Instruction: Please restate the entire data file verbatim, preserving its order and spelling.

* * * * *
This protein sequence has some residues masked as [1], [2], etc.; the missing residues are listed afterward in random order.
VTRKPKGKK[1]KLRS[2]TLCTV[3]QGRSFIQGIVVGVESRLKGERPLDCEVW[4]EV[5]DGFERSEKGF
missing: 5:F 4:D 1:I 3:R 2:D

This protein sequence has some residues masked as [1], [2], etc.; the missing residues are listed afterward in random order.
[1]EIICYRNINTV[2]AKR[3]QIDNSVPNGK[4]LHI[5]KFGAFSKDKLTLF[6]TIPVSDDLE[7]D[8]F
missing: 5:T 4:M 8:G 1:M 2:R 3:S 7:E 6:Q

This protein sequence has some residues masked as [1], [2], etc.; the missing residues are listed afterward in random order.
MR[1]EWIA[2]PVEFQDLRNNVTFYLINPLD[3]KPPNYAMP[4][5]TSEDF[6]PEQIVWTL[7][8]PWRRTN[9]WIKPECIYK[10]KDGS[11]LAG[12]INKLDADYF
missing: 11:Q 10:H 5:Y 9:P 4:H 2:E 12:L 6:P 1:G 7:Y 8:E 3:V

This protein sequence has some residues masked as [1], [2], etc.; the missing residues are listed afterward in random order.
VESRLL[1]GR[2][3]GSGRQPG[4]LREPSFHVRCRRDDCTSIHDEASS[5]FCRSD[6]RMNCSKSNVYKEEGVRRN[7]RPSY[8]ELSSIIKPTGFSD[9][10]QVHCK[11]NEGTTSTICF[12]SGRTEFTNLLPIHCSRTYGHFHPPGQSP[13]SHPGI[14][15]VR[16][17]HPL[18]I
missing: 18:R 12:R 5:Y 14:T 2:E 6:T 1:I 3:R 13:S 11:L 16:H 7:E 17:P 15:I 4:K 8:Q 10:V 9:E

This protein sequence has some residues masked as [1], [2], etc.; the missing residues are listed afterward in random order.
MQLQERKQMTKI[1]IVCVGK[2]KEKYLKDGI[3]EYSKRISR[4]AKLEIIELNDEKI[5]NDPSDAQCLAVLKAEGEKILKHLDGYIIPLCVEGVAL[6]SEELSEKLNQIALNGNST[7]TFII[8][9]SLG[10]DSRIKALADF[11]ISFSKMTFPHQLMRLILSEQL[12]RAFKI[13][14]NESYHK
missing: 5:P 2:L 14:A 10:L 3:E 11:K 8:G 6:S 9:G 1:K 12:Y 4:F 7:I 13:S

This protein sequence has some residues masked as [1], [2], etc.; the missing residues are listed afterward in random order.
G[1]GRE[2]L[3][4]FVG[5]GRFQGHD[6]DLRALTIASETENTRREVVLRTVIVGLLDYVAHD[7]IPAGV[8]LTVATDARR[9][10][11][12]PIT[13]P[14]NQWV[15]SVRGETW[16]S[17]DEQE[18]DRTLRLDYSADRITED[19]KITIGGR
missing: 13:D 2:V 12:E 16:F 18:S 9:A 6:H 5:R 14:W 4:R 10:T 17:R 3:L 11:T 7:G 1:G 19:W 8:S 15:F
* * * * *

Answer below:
This protein sequence has some residues masked as [1], [2], etc.; the missing residues are listed afterward in random order.
VTRKPKGKK[1]KLRS[2]TLCTV[3]QGRSFIQGIVVGVESRLKGERPLDCEVW[4]EV[5]DGFERSEKGF
missing: 5:F 4:D 1:I 3:R 2:D

This protein sequence has some residues masked as [1], [2], etc.; the missing residues are listed afterward in random order.
[1]EIICYRNINTV[2]AKR[3]QIDNSVPNGK[4]LHI[5]KFGAFSKDKLTLF[6]TIPVSDDLE[7]D[8]F
missing: 5:T 4:M 8:G 1:M 2:R 3:S 7:E 6:Q

This protein sequence has some residues masked as [1], [2], etc.; the missing residues are listed afterward in random order.
MR[1]EWIA[2]PVEFQDLRNNVTFYLINPLD[3]KPPNYAMP[4][5]TSEDF[6]PEQIVWTL[7][8]PWRRTN[9]WIKPECIYK[10]KDGS[11]LAG[12]INKLDADYF
missing: 11:Q 10:H 5:Y 9:P 4:H 2:E 12:L 6:P 1:G 7:Y 8:E 3:V

This protein sequence has some residues masked as [1], [2], etc.; the missing residues are listed afterward in random order.
VESRLL[1]GR[2][3]GSGRQPG[4]LREPSFHVRCRRDDCTSIHDEASS[5]FCRSD[6]RMNCSKSNVYKEEGVRRN[7]RPSY[8]ELSSIIKPTGFSD[9][10]QVHCK[11]NEGTTSTICF[12]SGRTEFTNLLPIHCSRTYGHFHPPGQSP[13]SHPGI[14][15]VR[16][17]HPL[18]I
missing: 18:R 12:R 5:Y 14:T 2:E 6:T 1:I 3:R 13:S 11:L 16:H 7:E 17:P 15:I 4:K 8:Q 10:V 9:E

This protein sequence has some residues masked as [1], [2], etc.; the missing residues are listed afterward in random order.
MQLQERKQMTKI[1]IVCVGK[2]KEKYLKDGI[3]EYSKRISR[4]AKLEIIELNDEKI[5]NDPSDAQCLAVLKAEGEKILKHLDGYIIPLCVEGVAL[6]SEELSEKLNQIALNGNST[7]TFII[8][9]SLG[10]DSRIKALADF[11]ISFSKMTFPHQLMRLILSEQL[12]RAFKI[13][14]NESYHK
missing: 5:P 2:L 14:A 10:L 3:E 11:K 8:G 6:S 9:G 1:K 12:Y 4:F 7:I 13:S

This protein sequence has some residues masked as [1], [2], etc.; the missing residues are listed afterward in random order.
G[1]GRE[2]L[3][4]FVG[5]GRFQGHD[6]DLRALTIASETENTRREVVLRTVIVGLLDYVAHD[7]IPAGV[8]LTVATDARR[9][10][11][12]PIT[13]P[14]NQWV[15]SVRGETW[16]S[17]DEQE[18]DRTLRLDYSADRITED[19]KITIGGR
missing: 13:D 2:V 12:E 16:F 18:S 9:A 6:H 5:R 14:W 4:R 10:T 17:R 3:L 11:T 7:G 1:G 19:W 8:S 15:F